A case report filed by scientists at The Pirbright Institute details the first instance of naturally acquired foot-and-mouth disease virus (FMDV) infection in dogs. In this highly unusual case reported in BMC Veterinary Research, FMDV was identified in a sample of heart tissue received by Pirbright’s diagnostic laboratory, the World Reference Laboratory for Foot-and-Mouth Disease (WRLFMD). The sample was from one of five young dogs that had died after being fed the carcases of lambs which died during an FMD outbreak on a farm in Iran.
FMD usually spreads between cloven hooved animals (like cattle, pigs and sheep) through direct contact with infected animals or contaminated surroundings. The disease causes loss of weight, milk production and an increased chance of abortion in adults, but juveniles are more likely to suffer from severe disease and mortality if the virus spreads to the heart. As this is the first reported case of its kind, and given the widespread distribution of FMD in certain regions of the world, this presentation of the virus is assumed to be extremely rare.
The report contains no evidence that dogs are able to contract the disease from live infected animals or that they are capable of spreading the disease as a result of being infected. It does, however, further highlight the dangers of feeding livestock carcases to other animals where FMD is in circulation. This is an extra consideration for the veterinary profession in countries where FMD is continuously present and where similar case presentations could arise. The report does not present any evidence that humans can become infected and FMD is not considered a public health threat.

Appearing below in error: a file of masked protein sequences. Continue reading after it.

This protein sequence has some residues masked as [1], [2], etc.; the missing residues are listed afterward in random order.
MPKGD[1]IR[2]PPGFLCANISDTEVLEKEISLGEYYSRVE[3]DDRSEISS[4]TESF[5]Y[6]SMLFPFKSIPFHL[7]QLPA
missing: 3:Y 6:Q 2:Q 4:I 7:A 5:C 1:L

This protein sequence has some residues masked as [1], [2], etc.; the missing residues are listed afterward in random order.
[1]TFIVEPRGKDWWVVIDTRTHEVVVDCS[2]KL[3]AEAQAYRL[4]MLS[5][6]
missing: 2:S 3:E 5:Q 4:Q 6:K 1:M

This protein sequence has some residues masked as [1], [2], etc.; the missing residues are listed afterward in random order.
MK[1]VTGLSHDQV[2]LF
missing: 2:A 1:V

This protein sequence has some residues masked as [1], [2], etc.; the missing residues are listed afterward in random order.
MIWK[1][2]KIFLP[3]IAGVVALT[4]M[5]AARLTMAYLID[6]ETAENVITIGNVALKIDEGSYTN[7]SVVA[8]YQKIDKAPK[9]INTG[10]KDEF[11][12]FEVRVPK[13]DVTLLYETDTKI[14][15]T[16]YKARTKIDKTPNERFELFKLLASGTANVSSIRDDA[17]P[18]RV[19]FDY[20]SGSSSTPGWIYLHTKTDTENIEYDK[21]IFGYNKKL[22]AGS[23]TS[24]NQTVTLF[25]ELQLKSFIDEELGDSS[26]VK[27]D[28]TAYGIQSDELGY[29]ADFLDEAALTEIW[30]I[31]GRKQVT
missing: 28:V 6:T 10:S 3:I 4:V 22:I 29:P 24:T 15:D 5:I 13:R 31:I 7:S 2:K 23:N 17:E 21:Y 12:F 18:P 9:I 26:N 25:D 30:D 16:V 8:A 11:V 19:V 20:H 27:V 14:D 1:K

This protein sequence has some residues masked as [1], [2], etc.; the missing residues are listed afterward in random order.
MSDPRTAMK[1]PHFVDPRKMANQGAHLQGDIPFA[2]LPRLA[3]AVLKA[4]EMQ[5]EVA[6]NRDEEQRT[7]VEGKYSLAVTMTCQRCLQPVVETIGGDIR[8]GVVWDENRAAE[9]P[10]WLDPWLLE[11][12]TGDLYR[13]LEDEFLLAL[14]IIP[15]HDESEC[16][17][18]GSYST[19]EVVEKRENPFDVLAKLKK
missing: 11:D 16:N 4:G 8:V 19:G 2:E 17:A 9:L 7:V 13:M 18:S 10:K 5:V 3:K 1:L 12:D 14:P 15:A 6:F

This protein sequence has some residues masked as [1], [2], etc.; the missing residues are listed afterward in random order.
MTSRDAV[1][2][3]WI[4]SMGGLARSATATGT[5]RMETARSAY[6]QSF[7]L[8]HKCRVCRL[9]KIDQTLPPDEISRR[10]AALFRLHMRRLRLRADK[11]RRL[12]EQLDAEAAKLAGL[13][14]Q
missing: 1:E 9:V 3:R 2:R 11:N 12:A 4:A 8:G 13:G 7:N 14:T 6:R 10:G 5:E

Dr Ryan Waters, Pirbright’s Named Veterinary Surgeon, said: “The prompt communication between the WRLFMD and Iran Veterinary Organization resulted in us being able to acquire a sample from an interesting case presentation of disease in dogs during an outbreak of FMD in Iran. By applying the wide array of analytical methods we have in place at The Pirbright Institute, we were able to identify and report the first case of naturally acquired FMD infection seen in dogs.”
“Although the case report is unable to provide more definitive answers about the circumstances needed for infection to occur in dogs or how frequently this occurs, it does raise awareness that canine infection can occur in specific circumstances and serves as a reminder of the potential dangers posed by using carcases from farms to feed other animals.”
This work was funded by the Department for Environment, Food and Rural Affairs (Defra), the Biotechnology and Biological Sciences Research Council (BBSRC), part of UK Research and Innovations (UKRI) and the European Commission.
Image shows dog heart tissue infected with foot-and-mouth disease virus (FMDV). Green and red show FMDV proteins, blue shows cell nuclei.
Taken by Dr Ryan Waters, The Pirbright Institute. Contrast digitally enhanced from original image. Published in BMC Veterinary Research under Creative Commons licence